Baby Birthing Blues
No Maternity Coverage
We have a surprise baby and no maternity coverage on our insurance. We searched forever and an agent told me that companies wouldn't even sell to self-employed people anymore. I am a SAHM and consider myself frugal, but I am very concerned about how we will pay for birth in a hospital My first child cost around $8K, but they still had coverage then so she only cost $10.
Mom-to-Be in Texas
Get to your local Social Services Department now and apply for Medicaid. You may think you won't qualify but the fact is that rules are very different for pregnant women. In most states pregnant women with no insurance (or no maternity coverage) are automatically eligible for Medicaid for the duration of the pregnancy and until their 6-week checkup. The only time you're not is if you're in a pretty high tax bracket. The government has (finally) started to realize the savings they receive in the long run by ensuring that women get prenatal care, rather than having someone do without care and deliver a pre-term baby or a baby with unexpected medical problems. So call your local DSS immediately and apply. And don't think of this as applying for "charity" or "welfare". Your taxes pay for these programs, and you are doing this for the sake of your baby. So while you can expect some red tape and a few hassles, hang in there!
Check on Discounts
Contact all the parties who will be involved in the delivery of your child -- hospital, doctor, anesthesiologist, etc. Tell them you are a self-pay delivery and most will work with you on the cost. I work for an anesthesiologist and we will give women in your situation a discounted flat fee for the epidural rather than basing it on time, which is the normal rule for an epidural. Most practices will give you an even greater discount if you can pay up front (monthly payments or one lump payment), because they don't have to bill you and worry about collection. Please talk with all the people involved and I think you'll be surprised how willing they are to work with you.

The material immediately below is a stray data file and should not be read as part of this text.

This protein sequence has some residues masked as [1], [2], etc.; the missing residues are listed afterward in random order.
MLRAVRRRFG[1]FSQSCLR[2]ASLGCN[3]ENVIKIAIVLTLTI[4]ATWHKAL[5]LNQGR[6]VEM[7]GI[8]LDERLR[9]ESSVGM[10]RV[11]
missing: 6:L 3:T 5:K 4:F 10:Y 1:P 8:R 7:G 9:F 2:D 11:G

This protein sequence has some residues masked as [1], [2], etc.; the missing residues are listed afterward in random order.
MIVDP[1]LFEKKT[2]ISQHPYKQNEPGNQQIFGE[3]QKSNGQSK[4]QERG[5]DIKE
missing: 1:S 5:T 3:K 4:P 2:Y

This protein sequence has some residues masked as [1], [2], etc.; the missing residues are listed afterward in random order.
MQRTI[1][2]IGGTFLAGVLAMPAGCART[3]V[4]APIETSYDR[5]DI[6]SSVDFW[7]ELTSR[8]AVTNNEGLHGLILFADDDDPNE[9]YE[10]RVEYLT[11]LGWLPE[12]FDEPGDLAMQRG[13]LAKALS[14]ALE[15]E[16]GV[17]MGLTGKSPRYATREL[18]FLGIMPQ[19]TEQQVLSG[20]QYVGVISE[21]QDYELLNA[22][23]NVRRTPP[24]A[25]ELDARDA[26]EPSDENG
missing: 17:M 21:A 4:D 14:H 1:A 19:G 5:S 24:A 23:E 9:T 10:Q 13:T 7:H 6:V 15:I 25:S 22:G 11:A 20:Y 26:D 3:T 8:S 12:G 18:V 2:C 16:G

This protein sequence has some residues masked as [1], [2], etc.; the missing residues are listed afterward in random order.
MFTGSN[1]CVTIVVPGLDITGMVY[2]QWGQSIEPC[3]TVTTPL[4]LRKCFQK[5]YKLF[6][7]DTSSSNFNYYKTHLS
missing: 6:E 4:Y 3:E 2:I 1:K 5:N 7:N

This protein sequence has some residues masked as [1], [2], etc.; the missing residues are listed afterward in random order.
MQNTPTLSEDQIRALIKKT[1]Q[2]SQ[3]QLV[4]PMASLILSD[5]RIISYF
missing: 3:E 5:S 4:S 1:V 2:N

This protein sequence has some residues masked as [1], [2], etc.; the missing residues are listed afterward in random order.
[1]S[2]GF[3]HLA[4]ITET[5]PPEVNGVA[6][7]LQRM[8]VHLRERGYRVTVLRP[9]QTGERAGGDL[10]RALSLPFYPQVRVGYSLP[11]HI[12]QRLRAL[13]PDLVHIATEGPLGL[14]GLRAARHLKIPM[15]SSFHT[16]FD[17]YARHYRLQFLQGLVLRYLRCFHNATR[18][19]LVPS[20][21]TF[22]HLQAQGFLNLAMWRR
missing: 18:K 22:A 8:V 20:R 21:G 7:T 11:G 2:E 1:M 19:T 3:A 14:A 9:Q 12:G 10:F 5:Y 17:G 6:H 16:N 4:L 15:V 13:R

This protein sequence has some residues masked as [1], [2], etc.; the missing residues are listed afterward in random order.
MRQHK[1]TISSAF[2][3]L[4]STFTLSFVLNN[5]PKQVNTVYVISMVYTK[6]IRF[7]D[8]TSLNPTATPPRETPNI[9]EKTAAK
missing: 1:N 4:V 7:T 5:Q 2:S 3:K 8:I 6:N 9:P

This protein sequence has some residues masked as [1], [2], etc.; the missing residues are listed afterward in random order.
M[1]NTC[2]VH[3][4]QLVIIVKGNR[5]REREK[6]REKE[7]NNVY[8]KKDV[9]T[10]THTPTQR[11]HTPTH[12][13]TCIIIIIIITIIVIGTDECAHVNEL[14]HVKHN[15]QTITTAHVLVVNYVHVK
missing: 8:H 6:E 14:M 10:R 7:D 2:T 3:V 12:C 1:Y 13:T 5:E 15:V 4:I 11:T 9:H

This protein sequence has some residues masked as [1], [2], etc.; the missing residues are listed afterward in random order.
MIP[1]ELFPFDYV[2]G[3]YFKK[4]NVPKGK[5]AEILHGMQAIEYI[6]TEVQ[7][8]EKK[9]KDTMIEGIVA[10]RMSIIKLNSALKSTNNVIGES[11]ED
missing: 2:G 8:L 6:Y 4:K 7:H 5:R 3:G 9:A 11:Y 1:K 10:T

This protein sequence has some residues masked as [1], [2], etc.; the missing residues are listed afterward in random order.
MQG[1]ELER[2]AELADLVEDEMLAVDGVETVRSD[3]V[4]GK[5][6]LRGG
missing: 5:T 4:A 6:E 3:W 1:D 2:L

Check All Available Resources
Contact your State health department now. They can help guide you to help for having a baby without insurance. Also, talk to the doctor that you go to and explain the situation. Tell them that you are not comfortable having a baby at home but you cannot afford to pay high hospital bills. In this day and age, be very careful if you decide to do this since it can be very risky for you and your baby. Sometimes, the doctor will at least waive their fee. Also check out a crisis pregnancy center. They are not just for unwed mothers. They are also for families in your situation. Contact your church. Let them know what is happening and if they can direct you to someone whom can help you. Please remember that nothing is worth your and your baby's health. Get good medical care.
A Home Birth
If it is something that you will consider - how about a midwife and home birth? They are very safe and we went through a referral from a friend. We met other parents there and met midwife apprentices. We were in Texas which has fairly strict laws governing midwives. The two partners were both RNs, one with a master's in nursing and the other with many, many years of experience. One of them was in attendance at all births, along with other midwives. Minimum of two present, usually 3 or more. They worked hand in hand with a high risk OB/GYN who was terrific also and very qualified.